David Pogue spends his days driving through rural Lauderdale County, both on back roads and on highways.
Pogue, a deputy with the Lauderdale County Sheriff's Department, has a unique role for a law enforcement officer: he monitors illegal dump sites and other waste around the county.
“This position is still law enforcement, but it’s also cleaning up the area where my kids are growing up,” said Pogue, a father of four.
People use illegal dump sites to dispose of various items, including tires, furniture and regular trash that normally would go in a trash bin.
Pogue, the county’s only solid waste enforcement officer, said there are about 20 of these locations spread throughout the county.
The sites have concerned the Lauderdale County Board of Supervisors in recent years, leading the board to hire a solid waste enforcement officer in October 2019 and pass a littering ordinance in November 2019.
The Mississippi Department of Environmental Quality granted the county $75,000 to clean up the sites and $29,213 to help pay for the solid waste enforcement officer.
Now, a year after Pogue was hired, he says the number of dump sites has decreased, but county officials say that fixing the problem will require educating the public about how to properly dispose of waste.
Monitoring illegal dump sites
Tires, a toilet, storage bins, a large piece of metal and other items lay in a large pile next to Mitchum Bottom Road in early November. Some items were even strewn in the adjacent forest.
The county cleaned up this site in the southern part of the county earlier this year, but a couple of weeks later, more trash reappeared, Pogue said.
“We had a no dumping sign, and they backed over it and knocked it over, so that they could dump stuff out here,” Pogue said.
The site was cleaned up a second time, but it has worsened since then, he said.
As the county’s solid waste enforcement officer, Pogue checks on dump sites like the one on Mitchum Bottom Road to see if more trash has been deposited there. He also drives around the county looking for illegal dump sites he doesn't know about.
Additionally, the county has six legal dump sites where people can dispose of waste. Pogue visits these locations to see if anyone from outside the county is using them or if trash has been left outside of the dumpsters — both of which are fineable offenses under state law.
Local residents can also be fined for leaving trash in an illegal dump site. Under the litter ordinance, a Lauderdale County resident would be charged $250 for the first violation, $500 for the second and $1000 for each subsequent violation, according to Pogue. An out-of-county resident would pay two times the in-county price for each violation.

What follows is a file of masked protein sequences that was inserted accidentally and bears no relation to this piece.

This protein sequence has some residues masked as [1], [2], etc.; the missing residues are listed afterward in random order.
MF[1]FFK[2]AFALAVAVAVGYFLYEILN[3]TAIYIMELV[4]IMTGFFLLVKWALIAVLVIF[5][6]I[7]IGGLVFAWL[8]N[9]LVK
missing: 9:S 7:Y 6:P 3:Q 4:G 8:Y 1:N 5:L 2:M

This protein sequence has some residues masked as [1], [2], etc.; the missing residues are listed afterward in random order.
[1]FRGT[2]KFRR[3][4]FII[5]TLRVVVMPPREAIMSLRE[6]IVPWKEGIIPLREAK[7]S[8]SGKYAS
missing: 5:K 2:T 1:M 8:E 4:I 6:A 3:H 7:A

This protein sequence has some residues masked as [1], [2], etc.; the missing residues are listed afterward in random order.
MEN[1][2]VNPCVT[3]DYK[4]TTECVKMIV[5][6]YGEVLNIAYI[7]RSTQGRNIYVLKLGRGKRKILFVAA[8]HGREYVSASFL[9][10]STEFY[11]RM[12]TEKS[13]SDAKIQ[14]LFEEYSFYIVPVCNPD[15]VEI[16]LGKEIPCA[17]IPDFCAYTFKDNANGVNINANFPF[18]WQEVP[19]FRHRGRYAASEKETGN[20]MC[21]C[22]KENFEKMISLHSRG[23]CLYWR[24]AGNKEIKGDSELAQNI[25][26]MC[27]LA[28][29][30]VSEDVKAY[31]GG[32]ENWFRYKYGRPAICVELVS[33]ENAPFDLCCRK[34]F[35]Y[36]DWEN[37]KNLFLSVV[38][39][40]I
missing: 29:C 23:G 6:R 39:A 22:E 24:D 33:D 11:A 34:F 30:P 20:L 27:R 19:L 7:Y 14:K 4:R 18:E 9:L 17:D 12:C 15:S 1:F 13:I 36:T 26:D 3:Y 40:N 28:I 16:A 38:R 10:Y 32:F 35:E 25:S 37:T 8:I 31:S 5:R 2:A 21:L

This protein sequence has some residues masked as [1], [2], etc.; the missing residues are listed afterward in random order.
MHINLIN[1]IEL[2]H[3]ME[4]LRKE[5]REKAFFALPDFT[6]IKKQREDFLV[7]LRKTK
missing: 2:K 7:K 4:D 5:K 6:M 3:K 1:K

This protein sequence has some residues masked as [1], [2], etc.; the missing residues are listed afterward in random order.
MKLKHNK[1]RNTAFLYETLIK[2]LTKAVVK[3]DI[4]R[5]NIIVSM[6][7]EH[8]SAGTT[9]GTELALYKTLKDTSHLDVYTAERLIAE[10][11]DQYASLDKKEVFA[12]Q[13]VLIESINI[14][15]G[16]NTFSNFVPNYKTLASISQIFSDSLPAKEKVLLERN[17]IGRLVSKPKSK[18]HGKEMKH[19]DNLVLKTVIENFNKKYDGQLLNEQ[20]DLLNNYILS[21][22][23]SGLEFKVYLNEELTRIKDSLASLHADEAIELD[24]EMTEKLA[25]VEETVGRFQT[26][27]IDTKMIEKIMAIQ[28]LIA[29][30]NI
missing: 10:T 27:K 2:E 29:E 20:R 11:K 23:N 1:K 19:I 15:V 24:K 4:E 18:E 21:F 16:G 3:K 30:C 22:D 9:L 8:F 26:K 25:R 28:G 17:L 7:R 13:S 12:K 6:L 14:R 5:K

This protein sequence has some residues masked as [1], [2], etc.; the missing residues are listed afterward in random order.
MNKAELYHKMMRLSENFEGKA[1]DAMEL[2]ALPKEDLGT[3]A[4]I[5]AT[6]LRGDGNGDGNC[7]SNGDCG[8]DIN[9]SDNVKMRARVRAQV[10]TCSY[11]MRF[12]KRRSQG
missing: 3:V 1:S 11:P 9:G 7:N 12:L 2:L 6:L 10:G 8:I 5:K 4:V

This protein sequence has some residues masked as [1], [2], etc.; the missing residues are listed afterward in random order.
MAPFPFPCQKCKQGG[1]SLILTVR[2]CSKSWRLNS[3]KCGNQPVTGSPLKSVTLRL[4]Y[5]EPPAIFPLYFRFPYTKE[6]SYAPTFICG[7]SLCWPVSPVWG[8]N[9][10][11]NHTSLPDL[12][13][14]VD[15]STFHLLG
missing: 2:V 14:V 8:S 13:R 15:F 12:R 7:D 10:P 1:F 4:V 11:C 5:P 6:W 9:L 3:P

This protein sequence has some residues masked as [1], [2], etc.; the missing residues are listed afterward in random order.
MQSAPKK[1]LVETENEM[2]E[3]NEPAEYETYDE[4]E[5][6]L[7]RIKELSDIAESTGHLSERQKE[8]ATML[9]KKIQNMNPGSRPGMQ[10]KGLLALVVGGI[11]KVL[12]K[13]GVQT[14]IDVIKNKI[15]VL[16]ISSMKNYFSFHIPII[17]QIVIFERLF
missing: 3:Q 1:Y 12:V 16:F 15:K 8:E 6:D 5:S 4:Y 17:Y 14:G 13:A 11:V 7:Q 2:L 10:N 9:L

District 5 Supervisor Kyle Rutledge said the board adopted the litter ordinance to try to prevent the sites from forming in the first place.
“It was just getting worse and worse,” he said. “We had to do something to...help prevent that.”
Pogue said that in some cases, the county will hire a company to remove the waste from a dump site. In other cases, the county cleans up the site. Rush Mayatt, the Lauderdale County county road manager, said the clean up typically takes about a week, but it depends on the severity of the site and its terrain.
“Some of these places are off the sides of large hills,” Mayatt said.
Pogue said the rate of growth of the sites has decreased since he started the position. The county’s efforts have also led to nearly ten sites being cleaned up, but waste returned to a couple of sites, he said.
Goals for addressing waste in the county
Illegal dump sites are not the only issue the county faces when it comes to waste. Litter also sits on the side of roadways in the county.
“You see up and down the roads, it’s just litter, constantly,” Rutledge said.
In the future, he would like Pogue to talk to students in classrooms about littering and recycling.
Readers Poll: Dumpsites
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Mayatt said a cultural change in the public is necessary to fix the illegal dump site problem. Some people may not be educated about how to dispose of waste.
“They either are uneducated about waste and how to properly dispose of it,” he said, “or that information is just not available to them.”
Pogue hopes that there will eventually not be any illegal dump sites and that everyone will know where they can take waste.
There are also some items — tires, hazardous material and construction debris — that the county does not accept at its legal dump sites and that residents have to bring to a landfill. In the future, he would like local residents to be able to drop off these items for free at a county location.